The first few lines, paragraph, or even a first chapter of a novel should draw in the reader in and hook him or her into reading the book. Therefore, those sentences can be the hardest and most important sentences to write. The reader is looking for evidence that he or she is in the hands of a great author with a voice, a vision and a great story to tell that the reader will enjoy.
Depending on the time you have, you can start the lesson talking about opening lines/paragraphs. One fun example students are likely to be familiar with is the picture book Miss Nelson Has a Field Day by Harry Allard, which includes an example of a wonderful opening. The students will get the point with this example!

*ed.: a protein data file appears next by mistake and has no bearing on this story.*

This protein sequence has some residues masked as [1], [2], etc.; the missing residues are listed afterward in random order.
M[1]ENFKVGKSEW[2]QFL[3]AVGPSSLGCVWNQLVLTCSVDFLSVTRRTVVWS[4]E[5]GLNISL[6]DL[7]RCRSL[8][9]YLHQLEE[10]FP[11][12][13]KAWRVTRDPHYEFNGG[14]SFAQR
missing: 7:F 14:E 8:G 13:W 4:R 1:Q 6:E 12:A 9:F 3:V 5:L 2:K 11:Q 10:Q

You can then play this PowerPoint game with the students and see how many they can guess correctly. (The PowerPoint slides will show the first line, then with a second click the title and author will appear). You could also print them out and put them on a bulletin board, or make it into a matching game (which lines go with which book).
Students can then go on a “First Line” Treasure Hunt in the library, searching for a book with great first line(s), and/or have them write their own first lines, which can be extended into a longer writing piece.